When will COVID-19 vaccines
be widely available globally?
By Victoria Milko
The Associated Press
May 19, 2021
WASHINGTON (AP) When will COVID-19 vaccines be widely
Experts say it could be 2023 or later before the shots are
widely available in some countries.
The United States, Israel, and the United Kingdom are among
the nations where about half or more of the population has
received at least one shot. In some countries, including South
Africa, Pakistan, and Venezuela, less than 1% of people have
been vaccinated. In nearly a dozen countries mostly in Africa
there have been no jabs at all.
The differences reflect a mix of factors including purchasing
power, domestic production capacity, access to raw materials,
and global intellectual property laws.
The U.S. has supported waiving intellectual property
protection for the vaccines. But its not clear whether there
will be global agreement on the issue and, if so, whether that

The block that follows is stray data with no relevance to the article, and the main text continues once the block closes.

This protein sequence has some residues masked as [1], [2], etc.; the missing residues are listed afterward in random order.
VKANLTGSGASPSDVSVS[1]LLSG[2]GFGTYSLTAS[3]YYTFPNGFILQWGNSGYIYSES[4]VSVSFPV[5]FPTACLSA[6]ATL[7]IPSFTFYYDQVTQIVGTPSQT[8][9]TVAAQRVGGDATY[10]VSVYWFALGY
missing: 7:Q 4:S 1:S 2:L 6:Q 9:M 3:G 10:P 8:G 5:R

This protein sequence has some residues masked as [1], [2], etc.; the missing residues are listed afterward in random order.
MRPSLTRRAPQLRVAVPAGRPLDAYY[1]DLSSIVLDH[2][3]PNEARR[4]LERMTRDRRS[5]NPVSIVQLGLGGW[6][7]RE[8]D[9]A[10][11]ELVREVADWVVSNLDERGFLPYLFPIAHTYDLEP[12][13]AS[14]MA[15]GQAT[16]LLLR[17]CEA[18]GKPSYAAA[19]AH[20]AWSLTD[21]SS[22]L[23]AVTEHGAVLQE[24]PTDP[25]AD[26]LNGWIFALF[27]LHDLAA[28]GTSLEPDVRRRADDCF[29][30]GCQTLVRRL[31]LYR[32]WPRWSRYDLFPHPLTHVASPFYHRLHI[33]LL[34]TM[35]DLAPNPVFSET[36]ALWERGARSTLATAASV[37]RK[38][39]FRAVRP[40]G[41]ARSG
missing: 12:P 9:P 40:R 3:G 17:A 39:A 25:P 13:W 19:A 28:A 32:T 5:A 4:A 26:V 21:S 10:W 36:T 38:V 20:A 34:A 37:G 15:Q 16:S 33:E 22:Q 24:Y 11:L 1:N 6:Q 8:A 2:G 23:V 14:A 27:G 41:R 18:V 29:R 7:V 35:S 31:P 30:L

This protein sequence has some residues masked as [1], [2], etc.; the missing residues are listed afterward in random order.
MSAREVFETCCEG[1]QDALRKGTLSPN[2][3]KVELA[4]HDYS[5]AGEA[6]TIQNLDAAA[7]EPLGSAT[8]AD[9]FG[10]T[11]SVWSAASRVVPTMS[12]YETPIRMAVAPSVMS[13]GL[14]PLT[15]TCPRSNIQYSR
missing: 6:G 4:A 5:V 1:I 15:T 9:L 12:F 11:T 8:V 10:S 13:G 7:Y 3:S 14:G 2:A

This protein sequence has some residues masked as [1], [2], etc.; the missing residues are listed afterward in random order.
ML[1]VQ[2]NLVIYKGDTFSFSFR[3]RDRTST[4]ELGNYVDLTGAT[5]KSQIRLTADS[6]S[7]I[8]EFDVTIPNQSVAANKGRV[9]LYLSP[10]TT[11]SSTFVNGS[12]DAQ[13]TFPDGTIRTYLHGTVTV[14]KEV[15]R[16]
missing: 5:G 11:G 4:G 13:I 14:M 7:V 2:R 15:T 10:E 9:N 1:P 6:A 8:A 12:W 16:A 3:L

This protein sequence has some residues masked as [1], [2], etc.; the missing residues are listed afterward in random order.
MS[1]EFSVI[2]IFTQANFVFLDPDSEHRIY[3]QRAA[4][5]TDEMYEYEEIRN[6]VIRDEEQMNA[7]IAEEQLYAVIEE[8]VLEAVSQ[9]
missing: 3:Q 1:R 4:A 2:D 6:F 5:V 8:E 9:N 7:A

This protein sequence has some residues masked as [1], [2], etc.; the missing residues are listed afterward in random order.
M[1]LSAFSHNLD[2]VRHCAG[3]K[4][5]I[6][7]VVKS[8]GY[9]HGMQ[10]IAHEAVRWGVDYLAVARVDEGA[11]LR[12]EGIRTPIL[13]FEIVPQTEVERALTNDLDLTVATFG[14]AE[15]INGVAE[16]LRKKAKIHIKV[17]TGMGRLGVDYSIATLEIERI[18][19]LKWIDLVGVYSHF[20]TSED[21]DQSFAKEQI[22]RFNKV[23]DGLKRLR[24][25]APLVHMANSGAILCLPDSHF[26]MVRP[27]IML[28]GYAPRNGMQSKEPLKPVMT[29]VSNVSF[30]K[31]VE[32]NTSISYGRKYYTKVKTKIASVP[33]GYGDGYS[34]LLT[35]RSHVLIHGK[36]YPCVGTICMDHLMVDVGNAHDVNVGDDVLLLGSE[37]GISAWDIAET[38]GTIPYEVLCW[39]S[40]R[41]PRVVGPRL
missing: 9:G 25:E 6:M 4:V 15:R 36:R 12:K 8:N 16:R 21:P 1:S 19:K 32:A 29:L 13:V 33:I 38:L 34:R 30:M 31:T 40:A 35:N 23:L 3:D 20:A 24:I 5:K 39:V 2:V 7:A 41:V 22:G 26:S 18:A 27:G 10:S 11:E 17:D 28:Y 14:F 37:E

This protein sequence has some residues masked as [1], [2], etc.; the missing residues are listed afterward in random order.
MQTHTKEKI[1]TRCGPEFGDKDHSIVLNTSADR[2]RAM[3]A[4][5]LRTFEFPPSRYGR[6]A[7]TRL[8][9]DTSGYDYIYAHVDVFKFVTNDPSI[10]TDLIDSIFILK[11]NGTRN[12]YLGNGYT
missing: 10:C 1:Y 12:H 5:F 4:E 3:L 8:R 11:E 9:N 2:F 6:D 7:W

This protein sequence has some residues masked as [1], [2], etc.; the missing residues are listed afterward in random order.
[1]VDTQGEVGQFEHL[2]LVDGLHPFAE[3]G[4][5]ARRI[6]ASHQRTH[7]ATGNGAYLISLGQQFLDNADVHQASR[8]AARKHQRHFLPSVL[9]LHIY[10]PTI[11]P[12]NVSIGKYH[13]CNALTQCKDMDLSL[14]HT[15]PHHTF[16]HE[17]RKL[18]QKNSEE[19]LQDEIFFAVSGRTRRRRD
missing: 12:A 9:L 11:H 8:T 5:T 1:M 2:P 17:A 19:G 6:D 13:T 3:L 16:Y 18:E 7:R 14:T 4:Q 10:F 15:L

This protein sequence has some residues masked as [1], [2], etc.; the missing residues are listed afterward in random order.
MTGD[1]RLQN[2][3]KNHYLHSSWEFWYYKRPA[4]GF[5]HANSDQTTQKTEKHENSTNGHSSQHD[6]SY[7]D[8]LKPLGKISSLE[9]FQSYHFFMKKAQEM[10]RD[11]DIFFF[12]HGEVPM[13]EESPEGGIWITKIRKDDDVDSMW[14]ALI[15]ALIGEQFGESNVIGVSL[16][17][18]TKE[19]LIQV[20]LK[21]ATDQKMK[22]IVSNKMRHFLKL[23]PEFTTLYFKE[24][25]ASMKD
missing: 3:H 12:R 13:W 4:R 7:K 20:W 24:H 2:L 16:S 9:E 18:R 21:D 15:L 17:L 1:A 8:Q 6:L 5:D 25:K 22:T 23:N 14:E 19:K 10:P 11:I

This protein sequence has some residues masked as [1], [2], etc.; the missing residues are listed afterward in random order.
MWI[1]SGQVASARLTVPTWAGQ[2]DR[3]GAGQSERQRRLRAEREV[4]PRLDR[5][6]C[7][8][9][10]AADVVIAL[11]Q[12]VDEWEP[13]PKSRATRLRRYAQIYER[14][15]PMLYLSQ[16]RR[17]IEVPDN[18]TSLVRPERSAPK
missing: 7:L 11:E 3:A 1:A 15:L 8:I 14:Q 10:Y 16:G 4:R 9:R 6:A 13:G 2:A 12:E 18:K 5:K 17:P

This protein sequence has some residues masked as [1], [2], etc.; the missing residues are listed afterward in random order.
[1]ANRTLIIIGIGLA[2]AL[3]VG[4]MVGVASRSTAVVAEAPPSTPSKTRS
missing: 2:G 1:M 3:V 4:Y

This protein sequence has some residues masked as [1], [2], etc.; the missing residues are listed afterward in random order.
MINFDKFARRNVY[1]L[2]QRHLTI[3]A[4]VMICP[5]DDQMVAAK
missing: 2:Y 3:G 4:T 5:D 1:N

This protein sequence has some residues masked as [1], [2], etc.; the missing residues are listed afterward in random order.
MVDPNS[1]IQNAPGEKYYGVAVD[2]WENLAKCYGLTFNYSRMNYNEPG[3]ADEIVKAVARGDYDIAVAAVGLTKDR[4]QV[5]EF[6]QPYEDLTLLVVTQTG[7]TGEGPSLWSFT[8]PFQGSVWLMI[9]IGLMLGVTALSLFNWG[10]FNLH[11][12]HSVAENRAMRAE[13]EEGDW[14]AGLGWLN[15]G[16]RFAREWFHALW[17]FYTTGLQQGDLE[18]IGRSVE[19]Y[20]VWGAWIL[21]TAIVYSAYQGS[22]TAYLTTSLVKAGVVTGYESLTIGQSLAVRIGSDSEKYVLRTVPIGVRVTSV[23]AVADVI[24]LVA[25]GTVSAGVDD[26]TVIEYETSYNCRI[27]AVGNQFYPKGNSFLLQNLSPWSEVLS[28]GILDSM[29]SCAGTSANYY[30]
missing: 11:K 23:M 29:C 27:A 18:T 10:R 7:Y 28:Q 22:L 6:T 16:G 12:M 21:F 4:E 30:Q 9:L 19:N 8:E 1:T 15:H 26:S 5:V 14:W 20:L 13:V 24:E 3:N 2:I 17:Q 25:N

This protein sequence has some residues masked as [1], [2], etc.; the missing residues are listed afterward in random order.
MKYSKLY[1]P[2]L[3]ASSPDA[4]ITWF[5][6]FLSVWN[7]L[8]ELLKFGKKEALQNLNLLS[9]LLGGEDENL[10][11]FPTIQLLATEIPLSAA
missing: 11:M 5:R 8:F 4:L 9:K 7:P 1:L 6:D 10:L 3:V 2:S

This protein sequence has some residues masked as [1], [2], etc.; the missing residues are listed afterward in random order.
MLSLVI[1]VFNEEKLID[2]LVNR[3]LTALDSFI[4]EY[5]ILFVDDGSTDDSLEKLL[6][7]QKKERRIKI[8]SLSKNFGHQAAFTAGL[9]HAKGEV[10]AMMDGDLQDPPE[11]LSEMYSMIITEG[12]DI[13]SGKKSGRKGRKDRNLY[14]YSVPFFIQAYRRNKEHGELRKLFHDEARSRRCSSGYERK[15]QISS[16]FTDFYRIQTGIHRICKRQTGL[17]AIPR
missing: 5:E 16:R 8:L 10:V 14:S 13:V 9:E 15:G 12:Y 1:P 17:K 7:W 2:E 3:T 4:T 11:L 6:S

would help speed up production.
COVAX, a U.N.-backed project to ensure vaccine access
globally, has run drastically behind schedule due in part to
export bans and stockpiling by some countries.
In April, researchers at Duke University said that, even with
assistance from COVAX, many countries would not be able to reach
60% coverage until 2023 or later.
"The U.S., European, and other wealthy nations long ago
pre-ordered nearly all the doses available and now other
countries, even with the money to buy, are at the back of line
waiting," said Matthew Kavanagh, a global health policy expert
at Georgetown University.
China, Russia, and the U.S. are among countries that have
committed to donating vaccines to other nations, but global
scarcity is expected to continue for years to come.
"There is simply not enough vaccine to go around," Kavanagh